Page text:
♪~~Pale Horse, Pale Rider~~♫

Song and music played a peculiar role in the novel Pale Horse, Pale Rider.  In fact the title of the book was first mentioned as the lyric of a song, “pale horse, pale rider done taken my lover away.” This brought my attention to the two songs presented in the novel, “Pale Horse, pale rider” and “My Country, ‘Tis of Thee”

The song “Pale Horse, Pale Rider” was arguably the most significant song in the novel as it was directly linked to the title of the book. This idea was reinforced by that the song was the extreme compact version of the book, with the lyrics detailing and foreshadowing the essential plot of the novel. Take for example the death of Adam, which is foreshadowed by the lyric “[death] done taken my lover away”, and the survival of Miranda, “Death always leaves one singer to mourn”. However, the irony about this song is that it does even not exist in real life.

Fortunately the other song do exist in real life. At my first reading of the book I was profoundly confused by the author’s choice of song, My Country, ‘Tis of Thee, to be sung for the celebration of the armistice and her dismissal of the current national anthem. Shouldn’t the more appropriate song be The Star-Spangled Banner, the national Anthem of United States of America? However a brief internet search yielded that before 1931 My Country, ‘Tis of Thee was actually the de-facto national anthem of USA and was modeled after the British national anthem, God Save the Queen. Since the setting of the book was in 1918, it made sense to use the old anthem. However the current national anthem, though not mentioned explicitly, was expressed indirectly in the phrase “oh, say, can you see?” that came right after the singing of “My Country, Tis of thee”.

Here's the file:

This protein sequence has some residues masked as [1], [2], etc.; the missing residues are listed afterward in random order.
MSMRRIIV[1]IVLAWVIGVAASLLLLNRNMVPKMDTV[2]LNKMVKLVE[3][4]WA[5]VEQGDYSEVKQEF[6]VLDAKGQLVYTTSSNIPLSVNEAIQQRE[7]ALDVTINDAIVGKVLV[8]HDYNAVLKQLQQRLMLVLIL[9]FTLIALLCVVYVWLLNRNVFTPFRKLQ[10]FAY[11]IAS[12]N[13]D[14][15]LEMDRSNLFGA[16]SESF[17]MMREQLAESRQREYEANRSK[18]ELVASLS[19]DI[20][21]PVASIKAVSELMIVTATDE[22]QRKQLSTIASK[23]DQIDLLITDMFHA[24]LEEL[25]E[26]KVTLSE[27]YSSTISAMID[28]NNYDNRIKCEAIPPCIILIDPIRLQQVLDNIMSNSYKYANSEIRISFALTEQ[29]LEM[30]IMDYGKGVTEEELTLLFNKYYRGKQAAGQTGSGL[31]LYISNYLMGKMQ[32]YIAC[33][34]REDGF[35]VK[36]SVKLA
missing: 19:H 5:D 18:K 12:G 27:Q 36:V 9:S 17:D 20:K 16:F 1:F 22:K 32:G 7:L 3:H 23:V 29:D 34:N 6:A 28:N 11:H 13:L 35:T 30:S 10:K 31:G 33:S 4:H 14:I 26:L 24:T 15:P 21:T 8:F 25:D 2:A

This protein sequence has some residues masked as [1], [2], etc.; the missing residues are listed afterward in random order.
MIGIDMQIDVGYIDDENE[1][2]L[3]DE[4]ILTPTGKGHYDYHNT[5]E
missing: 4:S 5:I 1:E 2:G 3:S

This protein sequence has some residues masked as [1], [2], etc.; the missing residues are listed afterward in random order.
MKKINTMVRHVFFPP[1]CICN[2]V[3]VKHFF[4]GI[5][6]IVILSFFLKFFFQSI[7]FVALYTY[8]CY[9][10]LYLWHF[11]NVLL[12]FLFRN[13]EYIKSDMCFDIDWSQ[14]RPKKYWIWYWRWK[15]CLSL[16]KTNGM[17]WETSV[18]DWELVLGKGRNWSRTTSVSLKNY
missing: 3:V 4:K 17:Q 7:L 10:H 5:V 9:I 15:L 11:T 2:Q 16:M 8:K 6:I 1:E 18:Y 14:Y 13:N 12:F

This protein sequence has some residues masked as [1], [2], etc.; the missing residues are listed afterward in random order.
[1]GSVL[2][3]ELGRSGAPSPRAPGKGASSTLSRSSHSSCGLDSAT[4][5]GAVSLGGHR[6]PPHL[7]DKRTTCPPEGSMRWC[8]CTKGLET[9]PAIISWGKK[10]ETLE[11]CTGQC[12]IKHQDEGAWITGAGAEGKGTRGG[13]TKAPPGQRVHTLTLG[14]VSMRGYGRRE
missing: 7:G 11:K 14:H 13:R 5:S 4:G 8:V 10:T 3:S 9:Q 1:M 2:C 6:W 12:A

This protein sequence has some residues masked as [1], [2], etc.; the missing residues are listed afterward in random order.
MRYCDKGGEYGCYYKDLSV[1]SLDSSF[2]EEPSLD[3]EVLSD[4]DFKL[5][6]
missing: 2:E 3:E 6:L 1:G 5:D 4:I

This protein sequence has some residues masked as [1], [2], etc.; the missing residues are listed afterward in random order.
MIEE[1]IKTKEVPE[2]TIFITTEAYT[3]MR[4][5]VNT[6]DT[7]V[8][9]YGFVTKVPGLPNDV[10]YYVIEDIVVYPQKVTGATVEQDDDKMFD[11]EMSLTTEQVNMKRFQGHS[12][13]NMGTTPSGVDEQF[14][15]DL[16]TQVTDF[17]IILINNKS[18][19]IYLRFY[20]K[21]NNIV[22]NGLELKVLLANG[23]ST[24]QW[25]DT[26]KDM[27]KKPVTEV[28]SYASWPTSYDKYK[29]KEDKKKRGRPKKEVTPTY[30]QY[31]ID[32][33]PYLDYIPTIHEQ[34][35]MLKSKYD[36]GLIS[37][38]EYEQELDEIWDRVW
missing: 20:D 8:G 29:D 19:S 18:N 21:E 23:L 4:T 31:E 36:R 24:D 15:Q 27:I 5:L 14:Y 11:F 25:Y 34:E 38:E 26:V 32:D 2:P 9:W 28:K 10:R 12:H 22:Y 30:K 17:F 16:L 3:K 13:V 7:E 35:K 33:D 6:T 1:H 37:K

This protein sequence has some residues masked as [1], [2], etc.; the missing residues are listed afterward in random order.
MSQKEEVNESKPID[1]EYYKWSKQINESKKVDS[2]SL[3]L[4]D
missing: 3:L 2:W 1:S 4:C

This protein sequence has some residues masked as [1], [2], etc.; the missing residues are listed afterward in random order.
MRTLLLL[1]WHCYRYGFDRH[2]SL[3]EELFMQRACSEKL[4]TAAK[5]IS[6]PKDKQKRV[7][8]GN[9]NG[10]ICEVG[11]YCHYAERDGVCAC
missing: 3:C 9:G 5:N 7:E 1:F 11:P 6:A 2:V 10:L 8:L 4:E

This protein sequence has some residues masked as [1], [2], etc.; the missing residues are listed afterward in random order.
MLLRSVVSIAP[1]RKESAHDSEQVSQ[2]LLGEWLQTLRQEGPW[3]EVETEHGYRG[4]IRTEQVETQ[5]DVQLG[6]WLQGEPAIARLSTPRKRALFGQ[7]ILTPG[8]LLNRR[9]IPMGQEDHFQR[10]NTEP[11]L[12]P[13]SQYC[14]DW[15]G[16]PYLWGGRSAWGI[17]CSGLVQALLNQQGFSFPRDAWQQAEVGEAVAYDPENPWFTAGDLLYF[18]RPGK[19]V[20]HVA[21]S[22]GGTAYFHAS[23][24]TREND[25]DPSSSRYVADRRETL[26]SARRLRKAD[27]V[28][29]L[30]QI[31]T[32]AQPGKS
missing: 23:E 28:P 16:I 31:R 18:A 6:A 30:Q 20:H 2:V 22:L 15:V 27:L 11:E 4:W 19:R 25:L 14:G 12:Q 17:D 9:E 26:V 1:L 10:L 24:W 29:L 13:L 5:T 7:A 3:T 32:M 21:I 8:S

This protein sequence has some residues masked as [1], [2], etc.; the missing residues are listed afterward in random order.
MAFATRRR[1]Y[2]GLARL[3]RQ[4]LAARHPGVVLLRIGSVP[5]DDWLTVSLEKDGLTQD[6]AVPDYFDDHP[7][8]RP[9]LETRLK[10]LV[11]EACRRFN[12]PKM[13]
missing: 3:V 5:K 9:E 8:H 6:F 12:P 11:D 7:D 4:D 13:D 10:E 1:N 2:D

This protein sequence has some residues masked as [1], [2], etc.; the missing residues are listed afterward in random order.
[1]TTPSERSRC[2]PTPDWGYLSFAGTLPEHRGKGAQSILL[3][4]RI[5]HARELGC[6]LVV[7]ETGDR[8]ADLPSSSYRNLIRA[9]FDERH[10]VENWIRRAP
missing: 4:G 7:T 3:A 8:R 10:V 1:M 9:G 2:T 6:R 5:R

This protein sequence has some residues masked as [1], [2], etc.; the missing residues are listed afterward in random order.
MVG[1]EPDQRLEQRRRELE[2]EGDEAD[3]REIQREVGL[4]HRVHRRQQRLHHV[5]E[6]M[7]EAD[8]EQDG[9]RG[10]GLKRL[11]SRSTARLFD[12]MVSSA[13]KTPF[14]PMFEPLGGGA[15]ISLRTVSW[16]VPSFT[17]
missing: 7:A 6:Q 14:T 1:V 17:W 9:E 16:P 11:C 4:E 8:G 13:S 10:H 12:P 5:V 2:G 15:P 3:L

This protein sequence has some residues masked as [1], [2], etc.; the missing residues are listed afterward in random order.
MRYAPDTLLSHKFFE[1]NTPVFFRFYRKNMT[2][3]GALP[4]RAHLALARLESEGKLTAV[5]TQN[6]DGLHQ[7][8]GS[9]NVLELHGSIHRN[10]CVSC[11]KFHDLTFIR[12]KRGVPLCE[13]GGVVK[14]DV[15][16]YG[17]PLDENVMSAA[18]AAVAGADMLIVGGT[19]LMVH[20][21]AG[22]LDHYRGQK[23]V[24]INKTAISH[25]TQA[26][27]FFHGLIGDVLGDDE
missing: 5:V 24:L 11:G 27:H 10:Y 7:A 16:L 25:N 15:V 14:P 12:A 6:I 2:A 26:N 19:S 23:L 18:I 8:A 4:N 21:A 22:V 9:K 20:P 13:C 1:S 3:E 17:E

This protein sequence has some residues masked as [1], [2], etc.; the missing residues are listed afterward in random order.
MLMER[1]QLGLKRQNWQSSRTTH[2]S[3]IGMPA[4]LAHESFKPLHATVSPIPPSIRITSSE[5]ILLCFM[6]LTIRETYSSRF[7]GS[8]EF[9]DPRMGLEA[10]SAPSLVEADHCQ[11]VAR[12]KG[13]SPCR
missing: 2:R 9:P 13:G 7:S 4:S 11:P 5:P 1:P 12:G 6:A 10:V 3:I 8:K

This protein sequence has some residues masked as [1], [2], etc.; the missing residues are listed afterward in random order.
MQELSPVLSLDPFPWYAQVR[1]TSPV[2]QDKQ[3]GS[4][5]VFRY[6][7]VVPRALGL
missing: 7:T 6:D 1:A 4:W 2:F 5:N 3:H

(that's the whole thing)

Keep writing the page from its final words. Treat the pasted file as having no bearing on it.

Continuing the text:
Here is the video of the old American anthem:

In the novel the lyrics of the de-facto national anthem was contrasted with Miranda’s view of United States of America. The lyric “sweet land” was directly contrasted with Miranda’s view, “terrible land of this bitter world”. This direct contrast could mark the alienation of Miranda as it expressed her contrasting view against the whole country. In addition this contrast could also be seen as a criticism towards the government and the society in general. The contrast could demonstrate that government didn’t fulfill its job and that society was living in deception.

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